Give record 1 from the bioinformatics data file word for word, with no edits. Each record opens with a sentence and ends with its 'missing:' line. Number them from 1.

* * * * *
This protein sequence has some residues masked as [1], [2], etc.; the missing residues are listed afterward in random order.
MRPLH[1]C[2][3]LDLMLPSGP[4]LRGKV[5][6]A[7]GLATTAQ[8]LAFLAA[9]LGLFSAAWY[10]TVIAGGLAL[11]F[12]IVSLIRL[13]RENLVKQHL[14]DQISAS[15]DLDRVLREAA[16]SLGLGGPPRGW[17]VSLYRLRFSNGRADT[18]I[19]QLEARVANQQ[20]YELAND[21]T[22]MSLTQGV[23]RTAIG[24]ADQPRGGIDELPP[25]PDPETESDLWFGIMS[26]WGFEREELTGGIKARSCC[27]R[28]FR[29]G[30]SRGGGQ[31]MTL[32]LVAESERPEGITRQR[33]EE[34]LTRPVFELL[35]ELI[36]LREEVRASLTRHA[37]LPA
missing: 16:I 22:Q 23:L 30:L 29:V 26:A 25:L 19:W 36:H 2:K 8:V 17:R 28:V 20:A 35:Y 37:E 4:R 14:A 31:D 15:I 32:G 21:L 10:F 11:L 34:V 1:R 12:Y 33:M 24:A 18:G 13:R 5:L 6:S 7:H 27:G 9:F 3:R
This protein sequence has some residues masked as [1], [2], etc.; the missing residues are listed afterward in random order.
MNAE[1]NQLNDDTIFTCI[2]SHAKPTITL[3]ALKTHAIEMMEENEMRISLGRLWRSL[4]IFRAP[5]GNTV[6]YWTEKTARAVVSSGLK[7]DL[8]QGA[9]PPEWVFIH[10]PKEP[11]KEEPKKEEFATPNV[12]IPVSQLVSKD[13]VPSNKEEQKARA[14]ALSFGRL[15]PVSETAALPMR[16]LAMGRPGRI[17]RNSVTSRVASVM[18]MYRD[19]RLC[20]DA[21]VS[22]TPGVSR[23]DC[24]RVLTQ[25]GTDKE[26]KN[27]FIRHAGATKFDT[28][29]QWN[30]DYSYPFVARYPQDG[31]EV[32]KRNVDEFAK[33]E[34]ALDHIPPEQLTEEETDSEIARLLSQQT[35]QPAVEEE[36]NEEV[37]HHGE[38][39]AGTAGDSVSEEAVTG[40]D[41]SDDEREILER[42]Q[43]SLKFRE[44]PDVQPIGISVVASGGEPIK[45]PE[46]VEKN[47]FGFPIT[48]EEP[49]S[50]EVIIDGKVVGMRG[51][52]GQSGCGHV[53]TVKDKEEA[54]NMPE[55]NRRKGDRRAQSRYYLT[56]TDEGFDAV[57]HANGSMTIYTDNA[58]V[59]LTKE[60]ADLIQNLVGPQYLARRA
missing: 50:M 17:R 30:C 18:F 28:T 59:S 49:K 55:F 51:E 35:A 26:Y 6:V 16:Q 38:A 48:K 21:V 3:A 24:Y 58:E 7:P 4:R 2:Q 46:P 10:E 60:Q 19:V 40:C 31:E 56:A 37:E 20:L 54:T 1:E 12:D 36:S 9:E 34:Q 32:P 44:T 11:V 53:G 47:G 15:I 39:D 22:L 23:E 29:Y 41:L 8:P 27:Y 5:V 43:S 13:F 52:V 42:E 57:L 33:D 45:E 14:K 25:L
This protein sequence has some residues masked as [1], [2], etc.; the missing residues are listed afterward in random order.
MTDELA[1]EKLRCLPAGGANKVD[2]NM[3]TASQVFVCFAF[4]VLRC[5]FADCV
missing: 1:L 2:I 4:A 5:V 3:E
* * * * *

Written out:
This protein sequence has some residues masked as [1], [2], etc.; the missing residues are listed afterward in random order.
MRPLH[1]C[2][3]LDLMLPSGP[4]LRGKV[5][6]A[7]GLATTAQ[8]LAFLAA[9]LGLFSAAWY[10]TVIAGGLAL[11]F[12]IVSLIRL[13]RENLVKQHL[14]DQISAS[15]DLDRVLREAA[16]SLGLGGPPRGW[17]VSLYRLRFSNGRADT[18]I[19]QLEARVANQQ[20]YELAND[21]T[22]MSLTQGV[23]RTAIG[24]ADQPRGGIDELPP[25]PDPETESDLWFGIMS[26]WGFEREELTGGIKARSCC[27]R[28]FR[29]G[30]SRGGGQ[31]MTL[32]LVAESERPEGITRQR[33]EE[34]LTRPVFELL[35]ELI[36]LREEVRASLTRHA[37]LPA
missing: 16:I 22:Q 23:L 30:L 29:V 26:A 25:L 19:W 36:H 2:K 8:V 17:R 28:V 20:A 35:Y 37:E 4:R 14:A 31:D 15:I 32:G 21:L 10:F 11:L 34:V 1:R 12:Y 33:M 24:A 18:G 13:R 5:L 6:S 7:H 27:G 9:F 3:R